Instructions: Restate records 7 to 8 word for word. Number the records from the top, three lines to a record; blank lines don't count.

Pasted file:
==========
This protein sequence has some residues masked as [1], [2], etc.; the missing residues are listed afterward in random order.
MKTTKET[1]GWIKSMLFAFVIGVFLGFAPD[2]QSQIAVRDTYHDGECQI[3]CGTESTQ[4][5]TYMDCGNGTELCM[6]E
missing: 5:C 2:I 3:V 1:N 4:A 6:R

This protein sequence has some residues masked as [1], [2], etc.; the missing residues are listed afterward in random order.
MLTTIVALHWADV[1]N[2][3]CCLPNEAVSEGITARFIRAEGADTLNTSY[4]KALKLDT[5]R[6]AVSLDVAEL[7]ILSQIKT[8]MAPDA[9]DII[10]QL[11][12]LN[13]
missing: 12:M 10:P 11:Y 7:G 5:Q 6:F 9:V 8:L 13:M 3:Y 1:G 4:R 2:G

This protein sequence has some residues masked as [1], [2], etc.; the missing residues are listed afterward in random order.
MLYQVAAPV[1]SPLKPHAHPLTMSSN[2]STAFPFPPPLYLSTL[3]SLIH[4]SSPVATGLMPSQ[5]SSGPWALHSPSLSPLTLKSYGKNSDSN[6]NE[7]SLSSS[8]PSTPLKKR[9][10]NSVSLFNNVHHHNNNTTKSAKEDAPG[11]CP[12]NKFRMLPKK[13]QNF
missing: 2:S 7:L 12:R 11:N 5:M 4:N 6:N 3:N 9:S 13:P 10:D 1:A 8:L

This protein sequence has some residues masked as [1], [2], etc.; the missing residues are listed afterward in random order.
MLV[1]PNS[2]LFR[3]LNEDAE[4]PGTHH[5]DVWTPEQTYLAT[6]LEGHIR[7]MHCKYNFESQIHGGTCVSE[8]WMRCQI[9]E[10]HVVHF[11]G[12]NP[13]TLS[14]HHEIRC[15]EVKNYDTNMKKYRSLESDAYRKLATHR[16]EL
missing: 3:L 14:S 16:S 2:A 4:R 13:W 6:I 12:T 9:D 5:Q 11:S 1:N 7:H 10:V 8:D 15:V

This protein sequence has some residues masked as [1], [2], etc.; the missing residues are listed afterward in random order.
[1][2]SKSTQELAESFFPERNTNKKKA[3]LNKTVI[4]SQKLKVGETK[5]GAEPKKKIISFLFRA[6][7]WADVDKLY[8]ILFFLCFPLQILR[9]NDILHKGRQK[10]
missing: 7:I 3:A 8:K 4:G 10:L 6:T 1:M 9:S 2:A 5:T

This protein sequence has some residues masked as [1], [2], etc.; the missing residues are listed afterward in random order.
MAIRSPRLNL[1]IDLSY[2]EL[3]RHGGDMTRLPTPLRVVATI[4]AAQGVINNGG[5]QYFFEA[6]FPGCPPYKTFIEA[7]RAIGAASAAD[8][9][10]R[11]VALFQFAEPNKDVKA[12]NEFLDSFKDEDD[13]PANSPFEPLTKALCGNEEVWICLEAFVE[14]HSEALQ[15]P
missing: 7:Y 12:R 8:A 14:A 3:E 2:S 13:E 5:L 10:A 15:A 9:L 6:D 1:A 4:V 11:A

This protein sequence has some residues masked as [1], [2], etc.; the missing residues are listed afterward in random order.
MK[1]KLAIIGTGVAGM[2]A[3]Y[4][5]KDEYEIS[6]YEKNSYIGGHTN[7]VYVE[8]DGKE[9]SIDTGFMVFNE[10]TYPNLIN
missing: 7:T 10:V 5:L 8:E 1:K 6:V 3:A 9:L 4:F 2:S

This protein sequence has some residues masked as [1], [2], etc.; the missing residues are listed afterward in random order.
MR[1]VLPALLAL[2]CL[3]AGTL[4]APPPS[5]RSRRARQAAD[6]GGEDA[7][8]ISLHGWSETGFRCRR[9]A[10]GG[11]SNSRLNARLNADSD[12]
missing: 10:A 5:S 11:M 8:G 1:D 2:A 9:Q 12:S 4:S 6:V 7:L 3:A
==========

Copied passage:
This protein sequence has some residues masked as [1], [2], etc.; the missing residues are listed afterward in random order.
MK[1]KLAIIGTGVAGM[2]A[3]Y[4][5]KDEYEIS[6]YEKNSYIGGHTN[7]VYVE[8]DGKE[9]SIDTGFMVFNE[10]TYPNLIN
missing: 7:T 10:V 5:L 8:E 1:K 6:V 3:A 9:L 4:F 2:S

This protein sequence has some residues masked as [1], [2], etc.; the missing residues are listed afterward in random order.
MR[1]VLPALLAL[2]CL[3]AGTL[4]APPPS[5]RSRRARQAAD[6]GGEDA[7][8]ISLHGWSETGFRCRR[9]A[10]GG[11]SNSRLNARLNADSD[12]
missing: 10:A 5:S 11:M 8:G 1:D 2:A 9:Q 12:S 4:S 6:V 7:L 3:A